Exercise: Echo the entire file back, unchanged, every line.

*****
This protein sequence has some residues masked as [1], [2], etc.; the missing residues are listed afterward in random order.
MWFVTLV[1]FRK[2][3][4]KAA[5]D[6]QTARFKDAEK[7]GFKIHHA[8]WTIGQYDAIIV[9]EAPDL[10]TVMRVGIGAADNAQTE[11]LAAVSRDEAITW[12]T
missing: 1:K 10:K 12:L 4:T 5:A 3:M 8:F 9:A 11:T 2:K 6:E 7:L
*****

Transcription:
This protein sequence has some residues masked as [1], [2], etc.; the missing residues are listed afterward in random order.
MWFVTLV[1]FRK[2][3][4]KAA[5]D[6]QTARFKDAEK[7]GFKIHHA[8]WTIGQYDAIIV[9]EAPDL[10]TVMRVGIGAADNAQTE[11]LAAVSRDEAITW[12]T
missing: 1:K 10:K 12:L 4:T 5:A 3:M 8:F 9:A 11:T 2:K 6:E 7:L